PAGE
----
Wolfgang Kupke plays the university organ
The Sauer organ will now be resounding throughout the main assembly hall more often: In July, university organist Professor Wolfgang Kupke and the University of Halle’s Association of Friends and Sponsors (VFF) hosted the first in a series of concerts that will place the precious instrument firmly back on the university’s musical agenda.
The Sauer organ has had an eventful history since it was manufactured back in 1926 by famed organ builder Wilhelm Sauer. To this day it is the only originally preserved university organ that dates back to the early 20th-century organ movement, whose proponents aimed to revive the sound of the baroque organ. With a series of musical performances the VFF is opening up more strongly to non-members as well.
In the first concert, Wolfgang Kupke played with his wife, mezzo-soprano Annette Markert. The couple performed pieces by composers such as Bartholdy and Handel. “I often play music with my wife,” says the Kupke, rector of the Protestant University for Church Music Halle. “We also played together at the inaugural concert after the organ was renovated nine years ago.”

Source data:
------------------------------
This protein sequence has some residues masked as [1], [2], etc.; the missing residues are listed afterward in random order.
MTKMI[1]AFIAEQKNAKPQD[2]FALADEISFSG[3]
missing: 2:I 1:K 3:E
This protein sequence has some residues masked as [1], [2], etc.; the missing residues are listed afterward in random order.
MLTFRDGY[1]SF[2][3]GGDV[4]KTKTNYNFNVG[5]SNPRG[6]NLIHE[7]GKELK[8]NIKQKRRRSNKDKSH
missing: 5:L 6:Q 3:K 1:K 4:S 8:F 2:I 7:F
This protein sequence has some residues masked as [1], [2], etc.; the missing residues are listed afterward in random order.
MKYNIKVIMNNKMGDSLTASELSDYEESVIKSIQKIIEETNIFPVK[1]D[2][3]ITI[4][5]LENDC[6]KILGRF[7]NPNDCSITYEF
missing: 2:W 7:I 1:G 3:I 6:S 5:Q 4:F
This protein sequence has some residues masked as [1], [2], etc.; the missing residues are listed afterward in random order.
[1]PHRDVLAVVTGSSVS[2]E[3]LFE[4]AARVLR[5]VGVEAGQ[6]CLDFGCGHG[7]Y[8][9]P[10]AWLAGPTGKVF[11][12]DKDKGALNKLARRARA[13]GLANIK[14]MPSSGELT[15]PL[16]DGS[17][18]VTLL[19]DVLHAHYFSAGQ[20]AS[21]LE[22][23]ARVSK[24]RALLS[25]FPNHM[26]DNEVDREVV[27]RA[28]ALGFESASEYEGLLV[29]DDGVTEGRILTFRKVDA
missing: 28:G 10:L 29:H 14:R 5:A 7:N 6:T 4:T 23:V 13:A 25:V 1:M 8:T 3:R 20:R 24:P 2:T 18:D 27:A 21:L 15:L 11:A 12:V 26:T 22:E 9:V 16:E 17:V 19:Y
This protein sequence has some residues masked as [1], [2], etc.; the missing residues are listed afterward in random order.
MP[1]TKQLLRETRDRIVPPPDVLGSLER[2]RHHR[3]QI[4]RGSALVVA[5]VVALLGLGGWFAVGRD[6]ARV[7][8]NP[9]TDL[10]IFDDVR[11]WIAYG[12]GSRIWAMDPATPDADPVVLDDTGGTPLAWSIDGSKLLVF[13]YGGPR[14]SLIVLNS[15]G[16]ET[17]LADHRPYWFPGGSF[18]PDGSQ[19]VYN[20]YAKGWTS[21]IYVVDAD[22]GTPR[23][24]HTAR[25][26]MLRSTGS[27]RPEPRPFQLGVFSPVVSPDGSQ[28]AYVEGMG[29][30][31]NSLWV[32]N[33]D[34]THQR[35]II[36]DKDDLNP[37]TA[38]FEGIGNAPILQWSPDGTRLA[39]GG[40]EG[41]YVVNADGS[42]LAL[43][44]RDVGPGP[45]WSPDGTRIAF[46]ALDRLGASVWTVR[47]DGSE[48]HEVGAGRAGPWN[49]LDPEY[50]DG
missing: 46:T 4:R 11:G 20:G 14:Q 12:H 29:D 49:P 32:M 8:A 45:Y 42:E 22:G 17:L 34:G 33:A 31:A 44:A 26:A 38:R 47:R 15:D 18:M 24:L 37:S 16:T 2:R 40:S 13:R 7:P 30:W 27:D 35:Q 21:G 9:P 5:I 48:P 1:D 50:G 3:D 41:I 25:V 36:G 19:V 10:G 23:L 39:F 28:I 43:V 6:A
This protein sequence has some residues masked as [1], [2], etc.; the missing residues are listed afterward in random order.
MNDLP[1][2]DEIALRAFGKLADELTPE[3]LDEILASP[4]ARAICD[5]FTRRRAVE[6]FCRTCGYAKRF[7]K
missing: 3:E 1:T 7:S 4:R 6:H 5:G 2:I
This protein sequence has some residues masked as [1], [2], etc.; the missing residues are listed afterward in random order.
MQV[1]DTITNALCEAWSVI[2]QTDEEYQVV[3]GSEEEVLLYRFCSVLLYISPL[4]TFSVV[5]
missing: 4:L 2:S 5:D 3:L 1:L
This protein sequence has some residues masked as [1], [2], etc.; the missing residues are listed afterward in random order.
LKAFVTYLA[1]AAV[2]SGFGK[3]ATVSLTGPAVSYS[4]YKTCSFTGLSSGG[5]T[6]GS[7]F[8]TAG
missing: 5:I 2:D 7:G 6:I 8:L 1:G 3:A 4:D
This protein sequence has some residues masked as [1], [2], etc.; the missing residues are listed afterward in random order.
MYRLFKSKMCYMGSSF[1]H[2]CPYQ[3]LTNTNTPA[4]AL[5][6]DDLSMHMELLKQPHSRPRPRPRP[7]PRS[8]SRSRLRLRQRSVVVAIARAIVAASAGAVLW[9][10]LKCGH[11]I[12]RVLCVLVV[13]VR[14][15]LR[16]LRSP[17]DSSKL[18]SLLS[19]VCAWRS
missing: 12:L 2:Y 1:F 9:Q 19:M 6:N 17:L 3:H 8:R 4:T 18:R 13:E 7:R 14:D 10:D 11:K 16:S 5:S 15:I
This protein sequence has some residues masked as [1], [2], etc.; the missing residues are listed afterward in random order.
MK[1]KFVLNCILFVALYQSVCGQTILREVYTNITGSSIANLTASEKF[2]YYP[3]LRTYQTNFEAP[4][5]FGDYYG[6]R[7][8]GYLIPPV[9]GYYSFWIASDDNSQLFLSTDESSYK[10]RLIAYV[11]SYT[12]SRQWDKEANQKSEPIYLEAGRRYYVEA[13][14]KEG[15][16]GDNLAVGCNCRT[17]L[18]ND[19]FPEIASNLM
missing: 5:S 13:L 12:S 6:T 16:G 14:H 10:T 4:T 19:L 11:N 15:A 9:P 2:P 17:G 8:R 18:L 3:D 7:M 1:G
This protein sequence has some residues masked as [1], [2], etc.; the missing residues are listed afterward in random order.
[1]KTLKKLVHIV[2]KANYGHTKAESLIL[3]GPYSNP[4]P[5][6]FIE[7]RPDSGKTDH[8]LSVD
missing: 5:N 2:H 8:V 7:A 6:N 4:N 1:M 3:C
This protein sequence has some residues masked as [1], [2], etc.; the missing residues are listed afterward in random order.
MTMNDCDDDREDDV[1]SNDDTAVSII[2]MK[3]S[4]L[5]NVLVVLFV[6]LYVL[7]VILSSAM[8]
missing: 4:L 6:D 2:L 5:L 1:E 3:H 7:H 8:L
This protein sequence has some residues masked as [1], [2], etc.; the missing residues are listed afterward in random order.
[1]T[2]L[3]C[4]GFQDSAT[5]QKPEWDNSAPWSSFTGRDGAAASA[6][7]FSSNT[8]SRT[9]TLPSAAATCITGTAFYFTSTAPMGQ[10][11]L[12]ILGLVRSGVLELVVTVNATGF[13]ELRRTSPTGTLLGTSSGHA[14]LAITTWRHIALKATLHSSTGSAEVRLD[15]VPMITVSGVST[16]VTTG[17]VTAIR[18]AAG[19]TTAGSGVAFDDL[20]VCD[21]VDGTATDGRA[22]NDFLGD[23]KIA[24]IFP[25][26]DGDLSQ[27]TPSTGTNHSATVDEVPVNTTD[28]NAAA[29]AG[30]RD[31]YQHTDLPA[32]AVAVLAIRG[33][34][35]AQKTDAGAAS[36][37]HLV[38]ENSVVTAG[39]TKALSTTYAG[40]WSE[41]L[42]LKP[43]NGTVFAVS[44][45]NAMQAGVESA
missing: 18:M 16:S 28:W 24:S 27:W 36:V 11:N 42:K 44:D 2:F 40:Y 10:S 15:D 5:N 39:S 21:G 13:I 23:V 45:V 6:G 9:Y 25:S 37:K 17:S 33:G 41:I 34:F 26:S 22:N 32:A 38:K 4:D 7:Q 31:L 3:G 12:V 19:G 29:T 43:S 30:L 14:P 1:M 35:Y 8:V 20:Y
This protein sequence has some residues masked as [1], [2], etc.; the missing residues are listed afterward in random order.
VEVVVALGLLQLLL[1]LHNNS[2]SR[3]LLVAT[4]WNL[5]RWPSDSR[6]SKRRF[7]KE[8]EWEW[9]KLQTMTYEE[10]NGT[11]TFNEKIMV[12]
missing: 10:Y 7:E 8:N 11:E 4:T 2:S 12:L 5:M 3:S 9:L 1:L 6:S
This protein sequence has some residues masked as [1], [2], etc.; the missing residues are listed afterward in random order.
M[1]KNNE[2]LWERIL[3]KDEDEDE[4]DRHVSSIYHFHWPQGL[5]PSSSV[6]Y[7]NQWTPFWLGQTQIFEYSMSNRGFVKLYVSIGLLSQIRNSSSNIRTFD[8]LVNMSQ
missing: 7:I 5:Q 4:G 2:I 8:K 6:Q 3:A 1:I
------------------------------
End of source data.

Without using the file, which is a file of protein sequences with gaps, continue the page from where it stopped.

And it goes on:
Kupke had a passion for the instrument from a young age. “Music always played a big role in my family,” he says. As children, both he and his sister had piano lessons. Later, his father introduced him to the choirmaster and organist at St. Stephani church in Aschersleben. But there was a problem: “I was too little; my feet couldn’t reach the pedals.” Young Wolfgang thus didn’t begin to play the organ until the age of 13.
When the university organ was undergoing extensive renovation work, Kupke visited the assembly hall almost every day: “It’s fascinating to watch an organ like that being repaired – gradually the sound starts to come back.” That incredible sound can be heard again in 2017 – thanks to Wolfgang Kupke and the VFF. Maria-Luise Kunze